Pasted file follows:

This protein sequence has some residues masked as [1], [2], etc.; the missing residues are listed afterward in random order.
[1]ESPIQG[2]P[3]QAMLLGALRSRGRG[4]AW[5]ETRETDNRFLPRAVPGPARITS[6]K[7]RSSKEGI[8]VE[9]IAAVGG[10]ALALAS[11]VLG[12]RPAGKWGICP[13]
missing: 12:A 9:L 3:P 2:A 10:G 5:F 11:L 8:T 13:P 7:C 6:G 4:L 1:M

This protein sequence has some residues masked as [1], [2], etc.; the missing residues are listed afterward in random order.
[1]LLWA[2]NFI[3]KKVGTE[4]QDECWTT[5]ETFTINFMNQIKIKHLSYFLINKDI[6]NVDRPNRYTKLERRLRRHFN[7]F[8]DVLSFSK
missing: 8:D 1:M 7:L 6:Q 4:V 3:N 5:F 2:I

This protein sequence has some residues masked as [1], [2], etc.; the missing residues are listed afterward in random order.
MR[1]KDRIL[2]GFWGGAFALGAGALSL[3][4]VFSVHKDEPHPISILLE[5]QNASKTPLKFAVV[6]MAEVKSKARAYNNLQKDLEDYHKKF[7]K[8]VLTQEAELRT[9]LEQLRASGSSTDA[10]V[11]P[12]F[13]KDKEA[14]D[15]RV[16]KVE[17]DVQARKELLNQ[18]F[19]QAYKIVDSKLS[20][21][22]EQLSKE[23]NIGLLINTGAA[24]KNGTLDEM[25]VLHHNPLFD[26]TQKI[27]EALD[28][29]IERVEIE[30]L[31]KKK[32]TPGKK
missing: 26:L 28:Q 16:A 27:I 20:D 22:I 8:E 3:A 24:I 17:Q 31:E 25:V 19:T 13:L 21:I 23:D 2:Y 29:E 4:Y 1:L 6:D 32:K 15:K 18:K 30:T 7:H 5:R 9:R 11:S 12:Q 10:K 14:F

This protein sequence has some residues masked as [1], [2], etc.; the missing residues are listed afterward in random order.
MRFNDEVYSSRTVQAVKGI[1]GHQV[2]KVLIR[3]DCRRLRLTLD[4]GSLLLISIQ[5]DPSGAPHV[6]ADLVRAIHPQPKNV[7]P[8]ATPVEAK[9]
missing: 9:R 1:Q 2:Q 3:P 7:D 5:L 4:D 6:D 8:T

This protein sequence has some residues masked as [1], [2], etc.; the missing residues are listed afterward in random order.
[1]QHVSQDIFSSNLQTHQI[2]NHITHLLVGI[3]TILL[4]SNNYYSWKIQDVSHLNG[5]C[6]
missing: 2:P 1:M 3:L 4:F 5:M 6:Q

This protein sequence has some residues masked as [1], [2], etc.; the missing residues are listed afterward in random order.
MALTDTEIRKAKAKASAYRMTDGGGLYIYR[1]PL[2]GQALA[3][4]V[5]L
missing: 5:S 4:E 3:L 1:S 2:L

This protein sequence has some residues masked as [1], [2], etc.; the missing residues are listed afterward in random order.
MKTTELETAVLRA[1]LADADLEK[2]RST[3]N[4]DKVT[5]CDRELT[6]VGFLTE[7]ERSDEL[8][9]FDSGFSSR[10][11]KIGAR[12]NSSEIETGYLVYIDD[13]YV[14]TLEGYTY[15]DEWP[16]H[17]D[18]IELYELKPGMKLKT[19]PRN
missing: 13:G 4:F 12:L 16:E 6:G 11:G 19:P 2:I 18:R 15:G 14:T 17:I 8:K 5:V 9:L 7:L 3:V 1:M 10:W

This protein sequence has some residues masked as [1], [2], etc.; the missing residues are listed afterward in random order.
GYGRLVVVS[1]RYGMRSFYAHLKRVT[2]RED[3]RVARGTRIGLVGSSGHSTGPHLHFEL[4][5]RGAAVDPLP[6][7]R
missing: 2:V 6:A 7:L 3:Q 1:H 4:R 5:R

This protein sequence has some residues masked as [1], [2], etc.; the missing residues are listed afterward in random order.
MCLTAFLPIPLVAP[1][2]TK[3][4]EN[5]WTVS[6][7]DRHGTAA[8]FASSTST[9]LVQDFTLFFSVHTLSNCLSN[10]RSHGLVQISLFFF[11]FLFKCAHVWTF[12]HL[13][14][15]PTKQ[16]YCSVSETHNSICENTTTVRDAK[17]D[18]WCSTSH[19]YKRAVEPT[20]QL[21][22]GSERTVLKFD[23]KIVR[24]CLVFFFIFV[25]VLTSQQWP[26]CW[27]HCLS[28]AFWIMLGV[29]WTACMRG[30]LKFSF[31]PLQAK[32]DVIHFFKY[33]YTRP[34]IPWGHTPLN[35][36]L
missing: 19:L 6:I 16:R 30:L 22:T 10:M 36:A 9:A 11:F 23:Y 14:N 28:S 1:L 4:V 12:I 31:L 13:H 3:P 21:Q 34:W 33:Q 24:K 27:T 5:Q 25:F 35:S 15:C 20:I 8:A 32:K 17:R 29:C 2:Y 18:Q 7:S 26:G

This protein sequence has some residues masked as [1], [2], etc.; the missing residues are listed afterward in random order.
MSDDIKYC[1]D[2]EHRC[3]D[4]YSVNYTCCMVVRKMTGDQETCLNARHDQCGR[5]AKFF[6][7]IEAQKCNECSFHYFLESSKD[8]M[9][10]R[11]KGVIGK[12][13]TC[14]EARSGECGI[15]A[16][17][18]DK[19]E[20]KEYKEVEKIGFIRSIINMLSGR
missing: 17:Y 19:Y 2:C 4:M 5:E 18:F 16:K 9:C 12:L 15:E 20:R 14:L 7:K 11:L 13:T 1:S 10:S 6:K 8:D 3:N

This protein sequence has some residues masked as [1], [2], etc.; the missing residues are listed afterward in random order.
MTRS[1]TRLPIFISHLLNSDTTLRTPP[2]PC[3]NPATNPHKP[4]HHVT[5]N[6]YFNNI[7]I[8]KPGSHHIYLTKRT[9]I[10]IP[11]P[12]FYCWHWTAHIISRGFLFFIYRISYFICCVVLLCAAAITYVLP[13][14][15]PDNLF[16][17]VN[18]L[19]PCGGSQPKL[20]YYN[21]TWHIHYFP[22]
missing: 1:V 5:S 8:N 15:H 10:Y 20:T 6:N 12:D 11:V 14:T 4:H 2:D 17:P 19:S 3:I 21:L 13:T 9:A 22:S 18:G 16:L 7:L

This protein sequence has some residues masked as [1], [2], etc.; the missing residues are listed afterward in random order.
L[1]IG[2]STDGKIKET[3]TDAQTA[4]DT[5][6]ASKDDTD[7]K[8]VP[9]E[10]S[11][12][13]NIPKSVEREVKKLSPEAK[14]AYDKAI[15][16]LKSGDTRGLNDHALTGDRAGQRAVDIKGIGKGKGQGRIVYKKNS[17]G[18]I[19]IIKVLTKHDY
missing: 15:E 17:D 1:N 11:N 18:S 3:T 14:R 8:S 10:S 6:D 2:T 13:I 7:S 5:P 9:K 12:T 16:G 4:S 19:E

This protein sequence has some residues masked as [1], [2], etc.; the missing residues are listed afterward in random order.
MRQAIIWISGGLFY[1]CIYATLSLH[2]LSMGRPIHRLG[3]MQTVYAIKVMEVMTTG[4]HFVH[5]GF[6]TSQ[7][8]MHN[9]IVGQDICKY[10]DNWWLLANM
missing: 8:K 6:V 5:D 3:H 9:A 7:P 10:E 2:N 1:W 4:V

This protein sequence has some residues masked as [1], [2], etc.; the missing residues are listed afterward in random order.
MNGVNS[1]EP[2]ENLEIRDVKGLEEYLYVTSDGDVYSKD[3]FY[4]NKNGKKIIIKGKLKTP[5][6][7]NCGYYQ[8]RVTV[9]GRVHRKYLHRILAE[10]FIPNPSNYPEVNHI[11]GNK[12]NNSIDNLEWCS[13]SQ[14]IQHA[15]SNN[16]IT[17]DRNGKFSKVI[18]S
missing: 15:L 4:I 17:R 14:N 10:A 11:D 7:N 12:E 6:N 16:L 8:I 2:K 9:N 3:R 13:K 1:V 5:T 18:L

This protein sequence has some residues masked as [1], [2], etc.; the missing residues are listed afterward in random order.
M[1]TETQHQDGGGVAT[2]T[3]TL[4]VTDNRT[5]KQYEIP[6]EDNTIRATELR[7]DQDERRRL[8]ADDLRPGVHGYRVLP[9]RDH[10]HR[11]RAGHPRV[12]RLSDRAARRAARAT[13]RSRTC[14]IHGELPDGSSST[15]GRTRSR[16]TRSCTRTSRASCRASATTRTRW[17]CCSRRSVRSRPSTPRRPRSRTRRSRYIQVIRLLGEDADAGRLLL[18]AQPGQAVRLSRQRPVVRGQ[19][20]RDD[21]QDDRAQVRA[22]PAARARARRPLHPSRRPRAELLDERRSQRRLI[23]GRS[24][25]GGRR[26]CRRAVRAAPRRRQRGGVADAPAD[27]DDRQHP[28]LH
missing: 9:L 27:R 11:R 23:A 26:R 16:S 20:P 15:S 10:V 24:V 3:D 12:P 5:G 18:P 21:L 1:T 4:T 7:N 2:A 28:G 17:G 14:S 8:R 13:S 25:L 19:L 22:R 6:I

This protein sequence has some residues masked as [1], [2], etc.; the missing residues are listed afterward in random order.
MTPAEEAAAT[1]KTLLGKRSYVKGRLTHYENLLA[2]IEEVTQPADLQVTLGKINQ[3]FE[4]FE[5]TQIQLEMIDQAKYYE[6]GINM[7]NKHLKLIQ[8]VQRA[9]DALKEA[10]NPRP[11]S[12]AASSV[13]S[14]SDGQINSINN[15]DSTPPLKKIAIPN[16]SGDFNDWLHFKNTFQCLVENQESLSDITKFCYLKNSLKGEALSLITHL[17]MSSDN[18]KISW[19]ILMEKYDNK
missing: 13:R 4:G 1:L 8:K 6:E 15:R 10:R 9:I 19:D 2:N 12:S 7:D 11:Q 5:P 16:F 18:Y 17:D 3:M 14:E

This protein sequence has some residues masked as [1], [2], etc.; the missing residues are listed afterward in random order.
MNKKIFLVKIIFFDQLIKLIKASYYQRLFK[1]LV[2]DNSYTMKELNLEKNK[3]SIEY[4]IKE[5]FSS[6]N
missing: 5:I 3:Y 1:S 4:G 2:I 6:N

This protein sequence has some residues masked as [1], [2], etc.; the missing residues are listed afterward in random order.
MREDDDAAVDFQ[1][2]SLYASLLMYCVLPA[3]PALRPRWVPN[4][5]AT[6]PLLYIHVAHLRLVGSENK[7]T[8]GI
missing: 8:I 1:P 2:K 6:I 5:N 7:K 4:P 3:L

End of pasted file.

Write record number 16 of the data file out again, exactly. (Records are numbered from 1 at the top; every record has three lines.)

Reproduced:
This protein sequence has some residues masked as [1], [2], etc.; the missing residues are listed afterward in random order.
MTPAEEAAAT[1]KTLLGKRSYVKGRLTHYENLLA[2]IEEVTQPADLQVTLGKINQ[3]FE[4]FE[5]TQIQLEMIDQAKYYE[6]GINM[7]NKHLKLIQ[8]VQRA[9]DALKEA[10]NPRP[11]S[12]AASSV[13]S[14]SDGQINSINN[15]DSTPPLKKIAIPN[16]SGDFNDWLHFKNTFQCLVENQESLSDITKFCYLKNSLKGEALSLITHL[17]MSSDN[18]KISW[19]ILMEKYDNK
missing: 13:R 4:G 1:L 8:K 6:E 15:R 10:R 9:I 19:D 2:N 12:S 7:D 11:Q 5:P 16:F 18:Y 17:D 3:M 14:E